"Unscheduled absences" during shutdown for airport screeners hit 10 percent

With no end in sight to the partial government shutdown, and the possibility that 800,000 federal workers will miss another paycheck at the end of this week, the Trump Administration reported Monday that 'unscheduled absences' by TSA airport screeners hit 10 percent on Sunday, with that number jumping over the Dr. Martin Luther King, Jr. holiday weekend, as security screeners continue to work without pay because of a battle between the President and Democrats in Congress over funding for a border wall.

"TSA experienced a national rate of 10 percent of unscheduled absences compared to a 3.1 percent rate one year ago on the same weekday," the Transportation Security Administration reported, again using the same language in a daily news release that "many employees are reporting that they are not able to report to work due to financial limitations."

The number of absent screeners had held around 6 percent much of last week, but the TSA reported the number of screeners not showing up for work as planned hit 7 percent on Friday, 8 percent on Saturday, and then 10 percent on Sunday.

But on Saturday, excessive sick calls by TSA airport screeners forced officials at Baltimore-Washington International Airport to use emergency plans to deal with the lack of airport screeners, closing a major security checkpoint early at the airport.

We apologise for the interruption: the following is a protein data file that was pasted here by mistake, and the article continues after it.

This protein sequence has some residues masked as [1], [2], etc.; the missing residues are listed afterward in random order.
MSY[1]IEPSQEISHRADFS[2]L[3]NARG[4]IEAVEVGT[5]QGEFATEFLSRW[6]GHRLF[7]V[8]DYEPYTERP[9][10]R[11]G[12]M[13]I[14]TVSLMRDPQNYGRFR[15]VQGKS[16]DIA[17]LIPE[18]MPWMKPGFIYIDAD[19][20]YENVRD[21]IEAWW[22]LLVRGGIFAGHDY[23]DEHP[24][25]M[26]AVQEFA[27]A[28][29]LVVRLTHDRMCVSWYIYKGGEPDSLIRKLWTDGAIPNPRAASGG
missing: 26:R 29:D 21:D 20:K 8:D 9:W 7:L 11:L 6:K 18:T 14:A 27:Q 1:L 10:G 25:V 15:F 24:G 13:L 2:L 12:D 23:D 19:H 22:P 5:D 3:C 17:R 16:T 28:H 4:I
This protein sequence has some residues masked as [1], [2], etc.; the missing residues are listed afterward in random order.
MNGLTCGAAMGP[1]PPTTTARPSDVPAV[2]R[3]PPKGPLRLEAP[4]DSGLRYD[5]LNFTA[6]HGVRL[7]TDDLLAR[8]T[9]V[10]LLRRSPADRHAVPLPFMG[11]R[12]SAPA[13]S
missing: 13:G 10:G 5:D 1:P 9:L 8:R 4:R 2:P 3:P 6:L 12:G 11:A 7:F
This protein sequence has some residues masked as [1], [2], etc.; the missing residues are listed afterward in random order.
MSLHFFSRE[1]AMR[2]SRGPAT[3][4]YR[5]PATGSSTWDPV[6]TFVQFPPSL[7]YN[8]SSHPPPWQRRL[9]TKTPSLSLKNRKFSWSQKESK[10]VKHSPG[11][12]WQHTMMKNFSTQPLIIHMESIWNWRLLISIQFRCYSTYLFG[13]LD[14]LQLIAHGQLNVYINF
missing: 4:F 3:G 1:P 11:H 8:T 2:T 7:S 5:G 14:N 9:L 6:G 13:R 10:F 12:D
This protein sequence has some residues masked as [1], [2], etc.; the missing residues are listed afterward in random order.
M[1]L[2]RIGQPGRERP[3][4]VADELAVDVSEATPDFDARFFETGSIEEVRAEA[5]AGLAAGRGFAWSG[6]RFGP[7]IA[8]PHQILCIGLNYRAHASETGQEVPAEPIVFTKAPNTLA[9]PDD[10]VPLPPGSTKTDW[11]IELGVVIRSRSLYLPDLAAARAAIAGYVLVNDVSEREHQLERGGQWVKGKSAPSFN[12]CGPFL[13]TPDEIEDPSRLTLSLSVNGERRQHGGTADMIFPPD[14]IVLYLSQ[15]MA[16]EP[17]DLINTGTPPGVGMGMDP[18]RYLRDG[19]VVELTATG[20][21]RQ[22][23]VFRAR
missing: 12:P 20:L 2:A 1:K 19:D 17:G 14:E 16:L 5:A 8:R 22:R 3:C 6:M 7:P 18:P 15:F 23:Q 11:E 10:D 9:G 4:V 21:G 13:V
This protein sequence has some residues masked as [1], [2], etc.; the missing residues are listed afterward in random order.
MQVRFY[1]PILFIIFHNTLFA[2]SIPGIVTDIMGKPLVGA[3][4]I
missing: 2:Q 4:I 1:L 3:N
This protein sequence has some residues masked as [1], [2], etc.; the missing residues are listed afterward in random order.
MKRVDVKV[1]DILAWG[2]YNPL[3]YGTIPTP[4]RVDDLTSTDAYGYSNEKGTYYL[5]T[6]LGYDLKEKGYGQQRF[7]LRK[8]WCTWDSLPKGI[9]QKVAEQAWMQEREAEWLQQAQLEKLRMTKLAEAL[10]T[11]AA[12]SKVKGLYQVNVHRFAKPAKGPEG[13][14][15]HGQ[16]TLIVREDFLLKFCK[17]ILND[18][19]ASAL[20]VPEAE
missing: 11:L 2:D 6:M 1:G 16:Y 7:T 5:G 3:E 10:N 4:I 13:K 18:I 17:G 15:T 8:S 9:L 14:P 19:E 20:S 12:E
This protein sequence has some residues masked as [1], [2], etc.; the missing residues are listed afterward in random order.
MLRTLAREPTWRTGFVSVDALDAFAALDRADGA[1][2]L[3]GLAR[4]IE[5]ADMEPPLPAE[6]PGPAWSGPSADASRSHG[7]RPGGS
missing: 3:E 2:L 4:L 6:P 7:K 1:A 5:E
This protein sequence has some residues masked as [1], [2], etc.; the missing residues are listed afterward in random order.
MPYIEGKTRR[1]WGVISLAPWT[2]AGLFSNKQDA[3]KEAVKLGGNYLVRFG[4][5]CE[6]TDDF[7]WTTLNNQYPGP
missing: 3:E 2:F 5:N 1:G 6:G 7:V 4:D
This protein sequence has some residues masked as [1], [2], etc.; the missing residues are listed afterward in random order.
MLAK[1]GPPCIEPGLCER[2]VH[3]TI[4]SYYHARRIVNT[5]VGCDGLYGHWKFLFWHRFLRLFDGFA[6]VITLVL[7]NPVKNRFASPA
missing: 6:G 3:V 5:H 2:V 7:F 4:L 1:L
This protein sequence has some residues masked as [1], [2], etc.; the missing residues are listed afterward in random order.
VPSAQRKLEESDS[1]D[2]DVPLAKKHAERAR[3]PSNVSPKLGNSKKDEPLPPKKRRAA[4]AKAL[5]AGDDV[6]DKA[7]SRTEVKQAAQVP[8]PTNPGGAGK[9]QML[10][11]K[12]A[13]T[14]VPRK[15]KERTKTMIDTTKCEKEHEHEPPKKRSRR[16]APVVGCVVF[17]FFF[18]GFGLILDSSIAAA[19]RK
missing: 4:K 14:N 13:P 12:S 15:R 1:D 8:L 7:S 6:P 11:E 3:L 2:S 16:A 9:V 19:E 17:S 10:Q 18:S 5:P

That major checkpoint for Southwest Airlines flights wasn't closed for just a few hours - but remained shut down on Sunday and Monday as well, because of a lack of security screeners.

"It is important to clarify that it is not unusual for TSA and BWI Marshall to open or close one of our security checkpoints," the airport said in a written statement.

"This will have minimal, if any, impact on passengers and no impact on airport operations," the BWI statement read.

Earlier this month, press reports of airport screeners calling in sick because of the government shutdown - and the lack of pay for screeners - was denounced as 'fake news' by a top Department of Homeland Security spokesman, as well as the White House.

Like other federal workers, TSA screeners have been coming to work since the partial government shutdown started on December 22; they were paid as scheduled on December 29, but missed a check on January 11, and a second check may not be paid on January 25.

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